Blog Posts: Intellectual Property
The U.S. Attorney General recently announced that the Department of Justice (DOJ) is distributing more than $2.4 million in new grants to prevent and fight intellectual property theft. Over the past three years, DOJ has distributed more than $10 million in grants. “Preventing and combating intellectual property crimes constitutes a top priority for our nation’s Department of Justice,” a DOJ spokesperson said.
For the first time ever, federal law-enforcement officials seized three website domain names from sites that were allegedly involved in illegally distributing copyrighted cellphone apps. The seizures were part of an operation that worked with international law-enforcement agencies, including officials from the Netherlands and France.
The giant corporations of the technology world are clashing over so-called “patent trolls” — companies that buy up patents that they didn't create and that they don't plan to use themselves — in order to receive licensing fees and royalties. Google recently complained to regulators in the European Commission and the U.S. Federal Trade Commission, accusing Microsoft and Nokia of colluding with patent trolls in order to discourage device makers from using Android, the operating system that Google uses in its mobile devices. Microsoft and Nokia both use Windows as the operating system on their phones.
Companies with valuable intellectual property have to protect their assets, in part by keeping up with the changing domestic and international laws that regulate copyrights, trademarks and patents. In a recent lawsuit ,TF1, a popular French television station, sued Google in a French court. The lawsuit hinged on the question of who was responsible for copyright-infringing material posted on the Internet. TF1 claimed that Google should be liable for copyright infringement for copies of its television shows that users had posted on YouTube, which Google owns. The court, however, found in Google’s favor and dismissed the television company’s claims. TF1 is considering an appeal, calling the decision “surprising in several respects.”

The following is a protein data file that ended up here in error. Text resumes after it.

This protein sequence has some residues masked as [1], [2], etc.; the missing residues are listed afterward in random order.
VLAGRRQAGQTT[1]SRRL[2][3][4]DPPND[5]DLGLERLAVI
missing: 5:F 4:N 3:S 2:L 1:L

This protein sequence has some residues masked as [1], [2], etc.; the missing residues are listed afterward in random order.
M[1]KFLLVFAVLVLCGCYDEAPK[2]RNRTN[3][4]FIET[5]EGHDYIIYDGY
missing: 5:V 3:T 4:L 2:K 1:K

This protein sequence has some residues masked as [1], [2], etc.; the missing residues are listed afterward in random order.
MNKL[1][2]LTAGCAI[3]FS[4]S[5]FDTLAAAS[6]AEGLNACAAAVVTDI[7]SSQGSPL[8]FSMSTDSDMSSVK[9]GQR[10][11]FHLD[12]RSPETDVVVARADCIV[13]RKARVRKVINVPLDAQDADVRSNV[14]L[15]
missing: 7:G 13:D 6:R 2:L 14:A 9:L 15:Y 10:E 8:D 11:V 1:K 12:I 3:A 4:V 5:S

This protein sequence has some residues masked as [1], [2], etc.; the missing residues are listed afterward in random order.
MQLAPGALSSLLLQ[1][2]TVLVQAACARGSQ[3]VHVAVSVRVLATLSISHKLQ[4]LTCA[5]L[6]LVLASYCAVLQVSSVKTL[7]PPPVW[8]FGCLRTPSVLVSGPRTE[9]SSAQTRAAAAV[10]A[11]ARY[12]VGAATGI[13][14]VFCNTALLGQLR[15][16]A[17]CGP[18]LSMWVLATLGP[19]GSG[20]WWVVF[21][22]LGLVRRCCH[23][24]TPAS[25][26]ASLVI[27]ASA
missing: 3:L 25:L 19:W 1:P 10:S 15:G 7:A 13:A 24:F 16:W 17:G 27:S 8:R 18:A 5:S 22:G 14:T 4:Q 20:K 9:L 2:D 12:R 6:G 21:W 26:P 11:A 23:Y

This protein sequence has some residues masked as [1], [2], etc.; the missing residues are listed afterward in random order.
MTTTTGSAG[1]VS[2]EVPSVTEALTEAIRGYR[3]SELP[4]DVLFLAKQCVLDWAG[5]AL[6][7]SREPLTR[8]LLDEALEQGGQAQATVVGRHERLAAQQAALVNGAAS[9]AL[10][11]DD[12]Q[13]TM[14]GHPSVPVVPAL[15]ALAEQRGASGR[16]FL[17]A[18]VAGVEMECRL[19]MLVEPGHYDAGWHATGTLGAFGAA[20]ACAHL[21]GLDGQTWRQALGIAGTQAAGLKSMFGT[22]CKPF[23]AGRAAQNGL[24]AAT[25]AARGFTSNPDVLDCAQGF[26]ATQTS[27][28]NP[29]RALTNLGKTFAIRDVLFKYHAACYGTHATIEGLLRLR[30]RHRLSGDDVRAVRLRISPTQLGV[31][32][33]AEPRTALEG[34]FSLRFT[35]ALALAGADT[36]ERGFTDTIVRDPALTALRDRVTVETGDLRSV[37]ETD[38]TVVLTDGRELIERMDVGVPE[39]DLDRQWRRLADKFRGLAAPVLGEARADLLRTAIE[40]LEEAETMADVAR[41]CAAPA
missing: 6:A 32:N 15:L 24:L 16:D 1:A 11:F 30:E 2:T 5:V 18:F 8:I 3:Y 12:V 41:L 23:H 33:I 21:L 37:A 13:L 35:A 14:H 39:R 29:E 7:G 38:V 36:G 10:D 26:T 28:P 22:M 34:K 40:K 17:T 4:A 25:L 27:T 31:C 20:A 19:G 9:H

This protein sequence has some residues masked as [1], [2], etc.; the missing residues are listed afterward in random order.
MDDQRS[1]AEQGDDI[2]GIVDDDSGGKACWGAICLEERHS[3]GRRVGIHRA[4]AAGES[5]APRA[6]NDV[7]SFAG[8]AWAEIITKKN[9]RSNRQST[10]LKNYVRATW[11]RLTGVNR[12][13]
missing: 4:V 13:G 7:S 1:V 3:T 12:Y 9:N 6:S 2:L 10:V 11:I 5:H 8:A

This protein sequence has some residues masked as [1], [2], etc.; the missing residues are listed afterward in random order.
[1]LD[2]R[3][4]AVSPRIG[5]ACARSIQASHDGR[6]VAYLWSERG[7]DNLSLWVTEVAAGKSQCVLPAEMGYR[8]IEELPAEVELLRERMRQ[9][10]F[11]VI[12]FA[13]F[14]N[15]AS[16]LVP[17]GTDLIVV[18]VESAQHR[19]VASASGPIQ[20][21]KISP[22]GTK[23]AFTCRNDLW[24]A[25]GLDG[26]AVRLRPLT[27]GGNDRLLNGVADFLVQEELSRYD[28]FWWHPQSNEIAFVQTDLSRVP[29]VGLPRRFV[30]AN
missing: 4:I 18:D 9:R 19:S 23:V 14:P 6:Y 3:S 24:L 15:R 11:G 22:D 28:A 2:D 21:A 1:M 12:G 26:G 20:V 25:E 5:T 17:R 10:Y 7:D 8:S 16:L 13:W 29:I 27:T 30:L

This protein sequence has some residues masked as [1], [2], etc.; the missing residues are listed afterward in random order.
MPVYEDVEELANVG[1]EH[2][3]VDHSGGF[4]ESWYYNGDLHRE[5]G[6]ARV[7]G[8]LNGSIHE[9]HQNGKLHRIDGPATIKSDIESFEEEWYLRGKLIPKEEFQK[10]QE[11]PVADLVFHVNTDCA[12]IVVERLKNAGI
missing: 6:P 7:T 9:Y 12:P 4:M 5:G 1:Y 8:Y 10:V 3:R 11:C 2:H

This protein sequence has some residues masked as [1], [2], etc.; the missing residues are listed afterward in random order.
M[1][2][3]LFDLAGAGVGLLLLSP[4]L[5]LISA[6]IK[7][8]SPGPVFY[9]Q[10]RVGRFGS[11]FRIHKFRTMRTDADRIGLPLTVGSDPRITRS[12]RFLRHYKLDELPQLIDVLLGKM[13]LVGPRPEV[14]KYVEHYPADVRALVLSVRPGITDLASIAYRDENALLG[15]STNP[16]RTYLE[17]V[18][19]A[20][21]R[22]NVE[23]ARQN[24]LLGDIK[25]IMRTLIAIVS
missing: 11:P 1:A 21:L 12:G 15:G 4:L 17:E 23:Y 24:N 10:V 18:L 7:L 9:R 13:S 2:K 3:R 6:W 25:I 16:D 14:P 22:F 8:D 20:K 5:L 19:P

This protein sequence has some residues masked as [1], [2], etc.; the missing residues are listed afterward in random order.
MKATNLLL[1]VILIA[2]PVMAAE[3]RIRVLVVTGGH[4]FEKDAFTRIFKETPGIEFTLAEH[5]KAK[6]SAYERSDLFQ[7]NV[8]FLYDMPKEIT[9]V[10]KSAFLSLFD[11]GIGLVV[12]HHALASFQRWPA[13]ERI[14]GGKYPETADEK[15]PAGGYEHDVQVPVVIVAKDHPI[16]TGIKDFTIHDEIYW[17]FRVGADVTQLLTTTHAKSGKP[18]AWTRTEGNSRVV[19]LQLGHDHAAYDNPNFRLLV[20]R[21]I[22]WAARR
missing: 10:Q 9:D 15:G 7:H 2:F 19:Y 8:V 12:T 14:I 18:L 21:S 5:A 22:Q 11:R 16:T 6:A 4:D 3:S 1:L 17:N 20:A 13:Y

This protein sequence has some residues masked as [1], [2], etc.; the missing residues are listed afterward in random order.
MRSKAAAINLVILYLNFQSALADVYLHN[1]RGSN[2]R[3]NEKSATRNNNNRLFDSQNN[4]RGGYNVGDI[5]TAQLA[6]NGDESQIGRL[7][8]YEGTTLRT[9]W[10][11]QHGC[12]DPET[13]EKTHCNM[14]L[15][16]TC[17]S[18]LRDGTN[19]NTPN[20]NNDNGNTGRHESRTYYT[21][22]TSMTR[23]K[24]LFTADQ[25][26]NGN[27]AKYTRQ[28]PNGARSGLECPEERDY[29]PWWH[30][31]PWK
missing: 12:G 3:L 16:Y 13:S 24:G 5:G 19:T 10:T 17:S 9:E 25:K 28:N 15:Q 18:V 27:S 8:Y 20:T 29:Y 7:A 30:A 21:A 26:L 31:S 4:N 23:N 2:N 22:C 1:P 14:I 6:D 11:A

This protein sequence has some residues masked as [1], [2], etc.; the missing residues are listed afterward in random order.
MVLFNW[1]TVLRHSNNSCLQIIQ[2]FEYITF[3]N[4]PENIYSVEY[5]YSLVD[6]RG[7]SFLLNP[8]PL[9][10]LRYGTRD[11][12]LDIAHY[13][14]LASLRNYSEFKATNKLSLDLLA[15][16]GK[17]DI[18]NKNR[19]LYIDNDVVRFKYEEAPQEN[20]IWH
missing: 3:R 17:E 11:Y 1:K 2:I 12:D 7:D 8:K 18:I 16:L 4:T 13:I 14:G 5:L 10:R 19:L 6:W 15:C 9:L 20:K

To help pay for school, a mathematics graduate student from Thailand studying in the U.S. asked friends and relatives who lived abroad to buy cheap foreign editions of textbooks and send them to him so he could resell them on eBay.
As traffic on the virtual bulletin-board site Pinterest has soared, questions about possible copyright infringement issues have generated a fierce debate, as we recently noted on this blog. Now Pinterest has announced that it is updating its terms of service to clarify several of its policies, including its copyright policies.